The importance of gas as the major source of fuel energy has recently been on the rise, reducing the traditional dependence on coal and coal briquets significantly. Accordingly, how to distribute government incentives among alternative sources of energy becomes an important policy issue. While admitting that the decision will be ultimately swayed by political considerations, this paper suggests that there are several policy criteria which, if properly adopted, would help rationalize energy policymaking. The author argues that in addition to the traditional criteria such as efficiency and equity, the uncertainties of the energy policy system and the consistency and continuity of the policy should be considered as substantive policy criteria as well. Among those, this paper focuses on the equity effects of gas and coal subsidies for various income groups. Evaluating the current distribution of government subsidies fairly equitable and favoring a greater reliance on gas as major source of energy in the future in light of its higher social benefits, this paper warns against the negative equity effects of gas subsidy for the lower income class, particularly when it is combined with the withdrawal or reduction of coal briquet subsidy currently available to them.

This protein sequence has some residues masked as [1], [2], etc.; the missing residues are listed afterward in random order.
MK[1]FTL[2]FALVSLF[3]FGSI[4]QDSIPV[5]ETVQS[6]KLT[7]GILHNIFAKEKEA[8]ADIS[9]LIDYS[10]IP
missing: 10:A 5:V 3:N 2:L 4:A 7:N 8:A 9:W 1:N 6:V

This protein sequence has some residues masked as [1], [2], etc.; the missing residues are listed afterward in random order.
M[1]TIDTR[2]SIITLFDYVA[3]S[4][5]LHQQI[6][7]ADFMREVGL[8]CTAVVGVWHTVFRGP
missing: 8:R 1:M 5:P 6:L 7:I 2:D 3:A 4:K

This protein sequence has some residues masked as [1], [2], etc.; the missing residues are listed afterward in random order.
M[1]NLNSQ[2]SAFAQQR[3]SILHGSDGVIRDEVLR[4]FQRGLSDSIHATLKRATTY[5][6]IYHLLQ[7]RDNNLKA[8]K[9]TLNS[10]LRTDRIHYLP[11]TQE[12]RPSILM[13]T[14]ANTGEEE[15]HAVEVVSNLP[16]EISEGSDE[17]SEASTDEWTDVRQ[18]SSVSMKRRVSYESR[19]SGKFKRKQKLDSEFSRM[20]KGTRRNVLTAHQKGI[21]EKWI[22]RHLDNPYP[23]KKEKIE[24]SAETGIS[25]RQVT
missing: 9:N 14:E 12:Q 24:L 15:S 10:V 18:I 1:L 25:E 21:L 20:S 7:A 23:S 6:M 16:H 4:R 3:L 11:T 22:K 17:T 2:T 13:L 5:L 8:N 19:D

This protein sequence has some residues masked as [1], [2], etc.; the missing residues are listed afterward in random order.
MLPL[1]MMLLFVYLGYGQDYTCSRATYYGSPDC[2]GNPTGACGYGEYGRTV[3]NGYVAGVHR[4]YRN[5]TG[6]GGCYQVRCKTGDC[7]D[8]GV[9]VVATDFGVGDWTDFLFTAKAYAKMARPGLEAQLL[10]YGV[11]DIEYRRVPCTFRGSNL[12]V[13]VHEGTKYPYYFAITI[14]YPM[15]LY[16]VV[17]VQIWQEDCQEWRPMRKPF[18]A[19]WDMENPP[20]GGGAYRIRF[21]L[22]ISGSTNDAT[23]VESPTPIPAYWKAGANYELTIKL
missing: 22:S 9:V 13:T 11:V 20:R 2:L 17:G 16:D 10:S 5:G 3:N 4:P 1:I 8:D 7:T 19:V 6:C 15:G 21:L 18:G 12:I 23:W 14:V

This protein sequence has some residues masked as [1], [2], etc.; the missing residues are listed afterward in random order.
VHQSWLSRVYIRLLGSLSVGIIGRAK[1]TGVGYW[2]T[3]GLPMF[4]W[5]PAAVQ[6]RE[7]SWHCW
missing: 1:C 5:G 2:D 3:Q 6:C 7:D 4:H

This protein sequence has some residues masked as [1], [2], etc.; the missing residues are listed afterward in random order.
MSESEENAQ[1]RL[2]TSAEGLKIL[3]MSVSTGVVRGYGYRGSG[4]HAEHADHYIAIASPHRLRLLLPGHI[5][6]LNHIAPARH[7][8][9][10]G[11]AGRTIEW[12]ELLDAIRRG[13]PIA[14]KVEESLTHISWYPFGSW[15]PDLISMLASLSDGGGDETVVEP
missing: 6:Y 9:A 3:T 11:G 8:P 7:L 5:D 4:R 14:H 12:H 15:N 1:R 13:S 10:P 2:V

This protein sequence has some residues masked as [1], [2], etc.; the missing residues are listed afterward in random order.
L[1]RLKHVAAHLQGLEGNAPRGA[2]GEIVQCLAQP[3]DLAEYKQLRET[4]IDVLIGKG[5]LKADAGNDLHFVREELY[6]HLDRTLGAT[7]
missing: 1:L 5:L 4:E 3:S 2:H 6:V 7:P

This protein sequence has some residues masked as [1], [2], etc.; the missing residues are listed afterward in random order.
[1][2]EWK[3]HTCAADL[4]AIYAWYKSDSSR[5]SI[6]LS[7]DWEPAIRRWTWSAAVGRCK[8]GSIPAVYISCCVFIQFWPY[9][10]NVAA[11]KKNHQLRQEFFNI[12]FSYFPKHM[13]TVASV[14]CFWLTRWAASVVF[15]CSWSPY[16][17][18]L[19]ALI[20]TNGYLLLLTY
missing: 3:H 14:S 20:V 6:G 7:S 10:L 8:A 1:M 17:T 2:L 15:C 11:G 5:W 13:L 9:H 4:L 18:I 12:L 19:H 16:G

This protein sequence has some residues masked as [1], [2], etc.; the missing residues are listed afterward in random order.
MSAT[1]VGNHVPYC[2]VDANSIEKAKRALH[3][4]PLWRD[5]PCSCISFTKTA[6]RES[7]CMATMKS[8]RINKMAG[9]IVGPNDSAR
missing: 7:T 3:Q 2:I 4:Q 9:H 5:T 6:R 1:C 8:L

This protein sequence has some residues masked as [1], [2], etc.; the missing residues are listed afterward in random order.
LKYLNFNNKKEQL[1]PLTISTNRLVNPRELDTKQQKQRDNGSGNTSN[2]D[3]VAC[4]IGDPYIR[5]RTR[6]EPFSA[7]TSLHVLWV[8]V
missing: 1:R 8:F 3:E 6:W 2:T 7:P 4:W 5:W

Adapted from several sections of the author's Ph.D. dissertation, "Backward Mapping" Analysis of An Urban Energy Policy: A Fuel Subsidy to the Rich?, Harvard University, 1987.